It's been said that Jesse Lauriston Livermore was the greatest stock market operator in history - the only operator who ever made and lost four stock market fortunes. He did it all on a ``small bankroll, a stock ticker and a telephone.''
Jesse Livermore stock picking techniques are still applicable today. In fact, if you do a careful read, you'll see that some well-know authors have actually stolen his techniques. Livermore's techniques worked well for him, when he followed them. Unfortunately, he got emotionally wrapped up in the marketed and departed from his rules. He died by suicide in 1940.
Livermore had a number of rules: Never by on a tip alone; Stocks reaching new highs tend to go higher; Never trade in stocks under $15. Have an exit strategy before you buy, etc.
There's a program stock.tar.gz that grabs current stock price data from yahoo finance. Below is an example usage getting the stock price for Redhat. By the way take a look at this price. It's starting to hit new highs, and it volume follows through on the new high it could be a good buy. Oh, first rule: Never buy on a tip alone.
$ stock rhat "RHAT",29.01,"3/3/2006","4:00pm",+0.76,28.10,29.28,28.00,3339778
This program can do multiple stocks and or indexes as well. See the man page on the program for more help. The source is very simple using socket, bind, connect. It can easily be adjusted for scraping other pages, sending mail (you'll have to change the port), or other desired tasks.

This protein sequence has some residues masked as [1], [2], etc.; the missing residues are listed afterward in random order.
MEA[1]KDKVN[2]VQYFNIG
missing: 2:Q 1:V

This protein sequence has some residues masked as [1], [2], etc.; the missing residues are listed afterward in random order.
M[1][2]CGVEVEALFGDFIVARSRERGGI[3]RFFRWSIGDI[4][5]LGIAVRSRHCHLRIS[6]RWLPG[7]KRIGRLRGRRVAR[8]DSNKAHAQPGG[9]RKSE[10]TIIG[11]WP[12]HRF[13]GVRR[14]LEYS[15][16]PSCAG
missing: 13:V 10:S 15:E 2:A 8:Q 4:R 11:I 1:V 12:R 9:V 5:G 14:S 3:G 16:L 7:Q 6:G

I use Gmail; but, but it's a custom setup with the local MTA (Postfix) and Fetchmail. The advantage here is being able to run any standard shell scripts for sending out mail, on your home system, where you might not have a dedicated IP address.
Xen is cooking up nice on Fedora Core 5. I didn't have any problem installing this on a Dell OptiPlex GX520, Pentium 4 (3.00 GHz), with 1G of RAM, Broadcom NetXtreme BCM5751 Gigabit Ethernet PCI Express, Linksys Gigabit Network Adapter (Model No. EG1032,rev 10).
It was actually only a matter of minutes before I had everything running, which I think is the best way to learn about Xen. That is, first have a running system with multiple guest systems. And, for each guest account have networking functional. One quick note, it certainly helps if you have 1G of RAM, so that each guest account can use the minimum default of 256MB. Take a look at the FC5 Xen Quick Start Instructions for how it's all done.
What's missing in these instructions is how to ssh into a guest xm and run kde remotely. I'll detail here what worked for me.
Xen and remote KDE
From the computer you are sitting at, with a monitor,keyboard and KDE or Gnome loaded and running, you'll connect via ssh to the Xen guest system. But before you can do this, walk through the step 1, with the computer in front of you.
Xlib: connection to ":1.0" refused by server Xlib: No protocol specified
To enable magic cookies from the shell, issue the following commands.
$ MCOOKIE=$(mcookie) $ xauth add $(hostname)/unix:1 MIT-MAGIC-COOKIE-1 $MCOOKIE $ xauth add localhost/unix:1 MIT-MAGIC-COOKIE-1 $MCOOKIE
$ xinit -- :1 vt12
$ ssh -Y -l root vm0.domain.com
I didn't have to change anything for KDE, but Gnome takes a few tweaks.
You may want to reference Linux Tips (TIP 195)